Another problem is a lack of resources to care for victims, even those who testified for truth commissions or otherwise participated in the formal reconciliation process.
One reality is that truth and justice are not enough in post-conflict situations. Economic development is imperative to help victims out of poverty. Some projects have combined this need with the necessity for reconciliation, devising shared projects for economic development. Yet these projects are often context-free, under the assumption that simply working together will eliminate former enmity, any with little analysis of long-term impact. Thus, their ultimate impact is unknown.
Another challenge confronting actors in post-conflict situations is a lack of resources to care for victims. The “victims’ right to rehabilitation” may be set aside while truth commissions focus on other aspects of the conflict. Rehabilitation mechanisms developed as part of a truth commission may be dismantled at the end of the commission’s mandate. Some who testify for a commission may never receive assistance, leaving them bitter and struggling. This is problematic because short-term processes for truth, reconciliation, and justice are not sufficient to re-establish social cohesion and healing.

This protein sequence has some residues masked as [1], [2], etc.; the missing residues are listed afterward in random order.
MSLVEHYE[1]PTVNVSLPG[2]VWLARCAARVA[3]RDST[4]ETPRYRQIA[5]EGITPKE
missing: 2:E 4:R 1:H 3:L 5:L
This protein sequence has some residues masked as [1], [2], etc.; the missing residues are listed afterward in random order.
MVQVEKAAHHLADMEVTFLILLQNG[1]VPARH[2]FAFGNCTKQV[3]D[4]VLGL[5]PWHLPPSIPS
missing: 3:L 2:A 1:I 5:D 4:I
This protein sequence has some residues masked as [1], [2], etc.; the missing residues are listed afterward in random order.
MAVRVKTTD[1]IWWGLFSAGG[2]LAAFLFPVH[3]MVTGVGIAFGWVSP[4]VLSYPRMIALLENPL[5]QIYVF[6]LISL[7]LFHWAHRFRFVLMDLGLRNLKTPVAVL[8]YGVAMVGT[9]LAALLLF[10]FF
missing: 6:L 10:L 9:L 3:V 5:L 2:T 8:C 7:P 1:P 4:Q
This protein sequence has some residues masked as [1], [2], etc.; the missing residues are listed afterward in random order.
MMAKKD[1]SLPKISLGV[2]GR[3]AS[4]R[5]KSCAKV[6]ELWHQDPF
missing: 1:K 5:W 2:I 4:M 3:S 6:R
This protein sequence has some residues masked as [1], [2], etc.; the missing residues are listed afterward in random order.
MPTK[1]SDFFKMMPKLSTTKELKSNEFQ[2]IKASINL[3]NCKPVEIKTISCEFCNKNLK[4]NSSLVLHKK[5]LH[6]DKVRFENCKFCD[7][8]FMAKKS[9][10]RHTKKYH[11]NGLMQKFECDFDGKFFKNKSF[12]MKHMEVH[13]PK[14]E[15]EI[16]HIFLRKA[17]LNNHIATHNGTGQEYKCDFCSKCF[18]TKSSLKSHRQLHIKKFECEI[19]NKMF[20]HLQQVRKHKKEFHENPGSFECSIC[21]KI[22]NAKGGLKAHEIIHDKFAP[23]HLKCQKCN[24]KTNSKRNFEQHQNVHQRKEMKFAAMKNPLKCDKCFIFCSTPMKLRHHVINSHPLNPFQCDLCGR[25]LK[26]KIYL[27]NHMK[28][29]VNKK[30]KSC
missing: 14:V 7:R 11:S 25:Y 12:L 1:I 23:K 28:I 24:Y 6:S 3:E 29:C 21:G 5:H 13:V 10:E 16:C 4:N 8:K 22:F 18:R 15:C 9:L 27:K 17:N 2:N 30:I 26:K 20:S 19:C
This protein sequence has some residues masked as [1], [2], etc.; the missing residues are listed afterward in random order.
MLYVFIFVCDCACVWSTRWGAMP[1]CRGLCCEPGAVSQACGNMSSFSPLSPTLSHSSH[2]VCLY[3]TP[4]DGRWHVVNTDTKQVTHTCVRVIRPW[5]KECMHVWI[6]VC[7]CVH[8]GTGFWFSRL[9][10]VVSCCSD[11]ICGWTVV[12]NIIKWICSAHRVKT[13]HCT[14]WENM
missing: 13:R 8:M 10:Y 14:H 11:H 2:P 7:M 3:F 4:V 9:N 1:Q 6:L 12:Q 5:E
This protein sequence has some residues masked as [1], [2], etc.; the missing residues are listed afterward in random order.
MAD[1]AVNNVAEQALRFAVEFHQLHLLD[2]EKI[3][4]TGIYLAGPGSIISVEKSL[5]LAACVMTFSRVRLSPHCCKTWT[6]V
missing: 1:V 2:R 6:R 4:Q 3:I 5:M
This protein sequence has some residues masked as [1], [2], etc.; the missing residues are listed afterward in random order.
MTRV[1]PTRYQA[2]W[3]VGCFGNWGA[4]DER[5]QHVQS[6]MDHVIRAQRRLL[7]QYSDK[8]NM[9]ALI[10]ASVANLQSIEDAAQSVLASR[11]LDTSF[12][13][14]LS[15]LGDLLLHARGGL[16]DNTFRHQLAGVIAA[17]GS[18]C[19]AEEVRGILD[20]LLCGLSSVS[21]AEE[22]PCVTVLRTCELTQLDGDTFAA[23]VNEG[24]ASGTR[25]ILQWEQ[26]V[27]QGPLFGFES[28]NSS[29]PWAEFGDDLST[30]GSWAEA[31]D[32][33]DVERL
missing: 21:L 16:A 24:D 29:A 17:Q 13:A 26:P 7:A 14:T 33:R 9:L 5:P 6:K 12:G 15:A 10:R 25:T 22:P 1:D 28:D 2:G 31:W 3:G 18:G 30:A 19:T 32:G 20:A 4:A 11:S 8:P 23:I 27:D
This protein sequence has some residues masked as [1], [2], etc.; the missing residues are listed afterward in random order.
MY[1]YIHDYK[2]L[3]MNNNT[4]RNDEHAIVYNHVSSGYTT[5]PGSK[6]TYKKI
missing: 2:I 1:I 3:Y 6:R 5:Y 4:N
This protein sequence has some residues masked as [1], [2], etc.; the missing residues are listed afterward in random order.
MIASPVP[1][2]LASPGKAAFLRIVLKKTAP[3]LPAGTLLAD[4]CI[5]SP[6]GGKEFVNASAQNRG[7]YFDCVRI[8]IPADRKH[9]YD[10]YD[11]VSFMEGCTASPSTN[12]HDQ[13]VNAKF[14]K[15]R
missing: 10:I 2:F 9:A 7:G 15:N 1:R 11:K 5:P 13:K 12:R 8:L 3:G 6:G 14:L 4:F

Conversation participants discussed the differences between healing and forgiveness, with the former being more individualized and medicalized and the latter being a choice at both the individual and community level. Reconciliation, conversely, happens at the community level.
PHOTO: © 2013 Todd Shapera, Courtesy of Photoshare